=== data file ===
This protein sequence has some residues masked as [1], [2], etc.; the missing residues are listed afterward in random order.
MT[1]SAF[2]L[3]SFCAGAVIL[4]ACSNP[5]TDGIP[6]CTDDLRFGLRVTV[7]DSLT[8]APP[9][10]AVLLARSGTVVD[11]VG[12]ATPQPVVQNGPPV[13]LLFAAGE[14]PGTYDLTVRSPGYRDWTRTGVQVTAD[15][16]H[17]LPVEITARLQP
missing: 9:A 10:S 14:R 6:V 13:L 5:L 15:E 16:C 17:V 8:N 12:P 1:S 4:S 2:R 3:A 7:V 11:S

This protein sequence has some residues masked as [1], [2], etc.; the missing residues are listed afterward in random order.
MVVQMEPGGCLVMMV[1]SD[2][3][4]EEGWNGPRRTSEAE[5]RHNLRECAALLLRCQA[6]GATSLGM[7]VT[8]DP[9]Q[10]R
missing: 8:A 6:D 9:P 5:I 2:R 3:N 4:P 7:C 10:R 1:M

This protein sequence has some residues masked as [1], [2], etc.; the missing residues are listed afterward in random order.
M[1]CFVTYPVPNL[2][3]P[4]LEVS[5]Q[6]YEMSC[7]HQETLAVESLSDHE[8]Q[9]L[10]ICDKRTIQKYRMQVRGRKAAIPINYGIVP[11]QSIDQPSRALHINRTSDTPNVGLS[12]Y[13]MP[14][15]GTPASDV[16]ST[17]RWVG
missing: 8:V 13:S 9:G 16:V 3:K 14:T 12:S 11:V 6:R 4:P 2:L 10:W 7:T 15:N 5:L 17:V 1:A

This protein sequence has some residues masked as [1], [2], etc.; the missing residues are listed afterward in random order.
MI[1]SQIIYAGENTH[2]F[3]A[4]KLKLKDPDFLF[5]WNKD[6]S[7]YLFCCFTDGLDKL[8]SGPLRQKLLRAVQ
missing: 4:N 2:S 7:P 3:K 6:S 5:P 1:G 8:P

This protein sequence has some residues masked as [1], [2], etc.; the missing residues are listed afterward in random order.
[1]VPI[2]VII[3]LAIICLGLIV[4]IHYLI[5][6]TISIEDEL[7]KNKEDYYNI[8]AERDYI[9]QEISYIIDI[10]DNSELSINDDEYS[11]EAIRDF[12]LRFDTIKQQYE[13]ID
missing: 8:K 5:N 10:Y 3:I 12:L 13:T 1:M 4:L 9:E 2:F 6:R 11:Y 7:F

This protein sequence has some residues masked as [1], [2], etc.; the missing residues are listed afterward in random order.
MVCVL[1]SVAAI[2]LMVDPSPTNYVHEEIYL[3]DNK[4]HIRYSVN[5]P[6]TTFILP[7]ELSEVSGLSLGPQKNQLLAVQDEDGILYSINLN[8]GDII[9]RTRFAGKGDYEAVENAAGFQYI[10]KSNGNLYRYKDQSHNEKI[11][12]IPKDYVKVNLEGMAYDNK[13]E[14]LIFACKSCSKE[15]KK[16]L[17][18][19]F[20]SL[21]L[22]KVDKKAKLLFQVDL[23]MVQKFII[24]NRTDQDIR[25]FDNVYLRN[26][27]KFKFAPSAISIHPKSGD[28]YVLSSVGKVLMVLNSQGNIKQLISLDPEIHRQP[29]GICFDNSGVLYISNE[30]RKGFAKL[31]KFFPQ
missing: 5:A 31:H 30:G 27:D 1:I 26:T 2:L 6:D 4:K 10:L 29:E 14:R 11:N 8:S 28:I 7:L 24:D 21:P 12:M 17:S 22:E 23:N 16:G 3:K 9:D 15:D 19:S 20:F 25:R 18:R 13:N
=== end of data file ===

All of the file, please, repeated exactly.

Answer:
This protein sequence has some residues masked as [1], [2], etc.; the missing residues are listed afterward in random order.
MT[1]SAF[2]L[3]SFCAGAVIL[4]ACSNP[5]TDGIP[6]CTDDLRFGLRVTV[7]DSLT[8]APP[9][10]AVLLARSGTVVD[11]VG[12]ATPQPVVQNGPPV[13]LLFAAGE[14]PGTYDLTVRSPGYRDWTRTGVQVTAD[15][16]H[17]LPVEITARLQP
missing: 9:A 10:S 14:R 6:V 13:L 5:L 15:E 16:C 17:V 8:N 12:P 1:S 4:S 2:R 3:A 7:V 11:S

This protein sequence has some residues masked as [1], [2], etc.; the missing residues are listed afterward in random order.
MVVQMEPGGCLVMMV[1]SD[2][3][4]EEGWNGPRRTSEAE[5]RHNLRECAALLLRCQA[6]GATSLGM[7]VT[8]DP[9]Q[10]R
missing: 8:A 6:D 9:P 5:I 2:R 3:N 4:P 7:C 10:R 1:M

This protein sequence has some residues masked as [1], [2], etc.; the missing residues are listed afterward in random order.
M[1]CFVTYPVPNL[2][3]P[4]LEVS[5]Q[6]YEMSC[7]HQETLAVESLSDHE[8]Q[9]L[10]ICDKRTIQKYRMQVRGRKAAIPINYGIVP[11]QSIDQPSRALHINRTSDTPNVGLS[12]Y[13]MP[14][15]GTPASDV[16]ST[17]RWVG
missing: 8:V 13:S 9:G 16:V 3:K 14:T 12:S 11:V 6:R 4:P 2:L 10:W 7:T 15:N 5:L 17:V 1:A

This protein sequence has some residues masked as [1], [2], etc.; the missing residues are listed afterward in random order.
MI[1]SQIIYAGENTH[2]F[3]A[4]KLKLKDPDFLF[5]WNKD[6]S[7]YLFCCFTDGLDKL[8]SGPLRQKLLRAVQ
missing: 4:N 2:S 7:P 3:K 6:S 5:P 1:G 8:P

This protein sequence has some residues masked as [1], [2], etc.; the missing residues are listed afterward in random order.
[1]VPI[2]VII[3]LAIICLGLIV[4]IHYLI[5][6]TISIEDEL[7]KNKEDYYNI[8]AERDYI[9]QEISYIIDI[10]DNSELSINDDEYS[11]EAIRDF[12]LRFDTIKQQYE[13]ID
missing: 8:K 5:N 10:Y 3:I 12:L 13:T 1:M 4:L 9:E 2:F 6:R 11:Y 7:F

This protein sequence has some residues masked as [1], [2], etc.; the missing residues are listed afterward in random order.
MVCVL[1]SVAAI[2]LMVDPSPTNYVHEEIYL[3]DNK[4]HIRYSVN[5]P[6]TTFILP[7]ELSEVSGLSLGPQKNQLLAVQDEDGILYSINLN[8]GDII[9]RTRFAGKGDYEAVENAAGFQYI[10]KSNGNLYRYKDQSHNEKI[11][12]IPKDYVKVNLEGMAYDNK[13]E[14]LIFACKSCSKE[15]KK[16]L[17][18][19]F[20]SL[21]L[22]KVDKKAKLLFQVDL[23]MVQKFII[24]NRTDQDIR[25]FDNVYLRN[26][27]KFKFAPSAISIHPKSGD[28]YVLSSVGKVLMVLNSQGNIKQLISLDPEIHRQP[29]GICFDNSGVLYISNE[30]RKGFAKL[31]KFFPQ
missing: 5:A 31:H 30:G 27:D 1:I 26:T 2:L 6:D 4:K 10:L 29:E 14:R 11:N 8:S 28:I 7:L 24:D 21:P 12:M 17:S 22:E 23:N 16:G 3:K 9:D 15:D 19:S 20:F 25:R 18:R 13:N